Last Friday my husband suggested a date night! This consisted of a cycle across the Park (Hyde Park), a melamine plate of rice and duck with a side of broccoli at Oriental Kitchen, then an evening talk by Christopher Raeburn, one of the UK’s most exciting young designers. It was 22 degrees, and cycling home at dusk we could smell the daffodils, the blossoming trees, and it felt like we were in Southern Spain. But the clothes we saw were largely Made in Britain. Or rather Re-made in Britain. Because what Raeburn is known for is his recycling of interesting, generally military weather-proof materials, into modern outdoor clothing.
Born and brought up by what he referred to as eccentric parents in Kent, he and his two older brothers were encouraged to draw things, make things, repair old cars and survive in the countryside. These Swallow and Amazon type influences lay behind his interest in designing clothes rather than swooning over elegant ladies wear or reading Vogue magazine in the lounge.
I found him a self-effacing and interesting young man. His commitment to re-invention – which goes so much further than recycling – was inspirational. He seeks out “utility and beauty in that which appears to be obsolete”. His current collection is inspired by The Desert Boneyard in Arizona where 4000 military aircraft rest until they are reintegrated or re-appropriated.
His “REMADE” collection this year takes apart original MIG fighter pilot flightsuits and makes them into new garments. The styles retain original details such as the all over contouring draw strings.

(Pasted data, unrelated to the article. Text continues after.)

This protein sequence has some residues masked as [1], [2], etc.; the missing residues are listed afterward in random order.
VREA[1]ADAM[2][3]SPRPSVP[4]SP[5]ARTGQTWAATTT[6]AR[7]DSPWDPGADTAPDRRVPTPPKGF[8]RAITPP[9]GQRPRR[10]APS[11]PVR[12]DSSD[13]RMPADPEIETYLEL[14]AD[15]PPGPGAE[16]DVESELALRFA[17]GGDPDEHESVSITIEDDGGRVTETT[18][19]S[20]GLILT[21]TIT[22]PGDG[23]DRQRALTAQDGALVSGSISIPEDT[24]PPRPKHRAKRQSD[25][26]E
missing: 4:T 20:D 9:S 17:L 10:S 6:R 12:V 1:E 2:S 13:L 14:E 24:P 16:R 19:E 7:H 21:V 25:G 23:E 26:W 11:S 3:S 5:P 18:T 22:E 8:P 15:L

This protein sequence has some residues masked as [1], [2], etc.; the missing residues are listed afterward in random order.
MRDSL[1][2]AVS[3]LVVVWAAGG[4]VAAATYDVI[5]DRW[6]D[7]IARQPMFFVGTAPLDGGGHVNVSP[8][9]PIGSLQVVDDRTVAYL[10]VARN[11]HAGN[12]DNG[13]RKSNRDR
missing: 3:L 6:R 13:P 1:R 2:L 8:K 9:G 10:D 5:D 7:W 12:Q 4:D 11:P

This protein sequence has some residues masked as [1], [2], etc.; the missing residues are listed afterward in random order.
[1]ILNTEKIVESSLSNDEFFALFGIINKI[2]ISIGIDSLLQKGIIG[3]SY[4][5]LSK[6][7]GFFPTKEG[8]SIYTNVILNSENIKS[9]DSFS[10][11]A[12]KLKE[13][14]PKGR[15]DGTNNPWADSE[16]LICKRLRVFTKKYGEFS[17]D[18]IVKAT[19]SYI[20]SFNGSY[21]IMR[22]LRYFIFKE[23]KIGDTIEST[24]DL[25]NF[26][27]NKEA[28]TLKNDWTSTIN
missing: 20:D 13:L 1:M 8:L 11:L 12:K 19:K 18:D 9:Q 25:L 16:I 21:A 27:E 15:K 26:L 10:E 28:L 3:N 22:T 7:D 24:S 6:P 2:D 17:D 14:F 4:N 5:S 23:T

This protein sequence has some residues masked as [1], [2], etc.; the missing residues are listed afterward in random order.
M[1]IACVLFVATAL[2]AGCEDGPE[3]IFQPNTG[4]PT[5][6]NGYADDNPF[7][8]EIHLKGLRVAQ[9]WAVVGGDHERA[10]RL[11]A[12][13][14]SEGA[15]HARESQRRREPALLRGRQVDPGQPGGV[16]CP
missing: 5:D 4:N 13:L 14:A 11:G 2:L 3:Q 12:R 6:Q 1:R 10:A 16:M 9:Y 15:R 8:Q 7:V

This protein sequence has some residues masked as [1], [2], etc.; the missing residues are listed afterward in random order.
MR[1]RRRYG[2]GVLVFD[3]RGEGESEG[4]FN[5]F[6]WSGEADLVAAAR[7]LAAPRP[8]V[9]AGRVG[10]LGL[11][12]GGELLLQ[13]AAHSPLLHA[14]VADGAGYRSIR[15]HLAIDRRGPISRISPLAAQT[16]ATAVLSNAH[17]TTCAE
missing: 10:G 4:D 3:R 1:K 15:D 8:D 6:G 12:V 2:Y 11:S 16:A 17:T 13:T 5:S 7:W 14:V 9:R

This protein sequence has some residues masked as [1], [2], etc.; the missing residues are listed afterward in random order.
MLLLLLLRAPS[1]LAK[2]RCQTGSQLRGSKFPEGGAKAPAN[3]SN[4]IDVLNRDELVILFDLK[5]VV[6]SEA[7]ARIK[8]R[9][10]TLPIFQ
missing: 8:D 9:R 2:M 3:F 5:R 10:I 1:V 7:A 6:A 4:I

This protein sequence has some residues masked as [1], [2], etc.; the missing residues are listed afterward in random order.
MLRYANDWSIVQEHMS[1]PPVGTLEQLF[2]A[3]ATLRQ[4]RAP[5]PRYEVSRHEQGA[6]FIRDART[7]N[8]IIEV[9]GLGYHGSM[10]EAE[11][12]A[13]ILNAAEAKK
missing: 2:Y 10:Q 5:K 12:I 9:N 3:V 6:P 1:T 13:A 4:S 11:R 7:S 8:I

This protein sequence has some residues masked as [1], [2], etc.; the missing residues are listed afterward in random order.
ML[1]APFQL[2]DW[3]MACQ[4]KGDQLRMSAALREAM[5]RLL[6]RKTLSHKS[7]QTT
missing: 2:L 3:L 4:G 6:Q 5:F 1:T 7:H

He used Swiss military rain capes to clear outerwear; the original identification labelling is included. He also recycles parachute fabric – like they did in the war. He reused Lifeboat fabrics to make a patchwork orange coat, and (my favourite) he remodelled Russian military sheepskins into gorgeous coats. Christopher said with only 50 of each of these items made they are a “labour of love” (ie not a commercial success).
He takes a lot of inspiration from military garments.
“If I come back to my inspirations and think military functionality, everything has a reason. Generally speaking I try to consider what’s ultimately going in those pockets. For me it’s about validation in design and knowing a design has been considered all the way through. I don’t profess to be an archetypal high-fashion designer. Having a product that really works is at the centre of what we do.” (Style)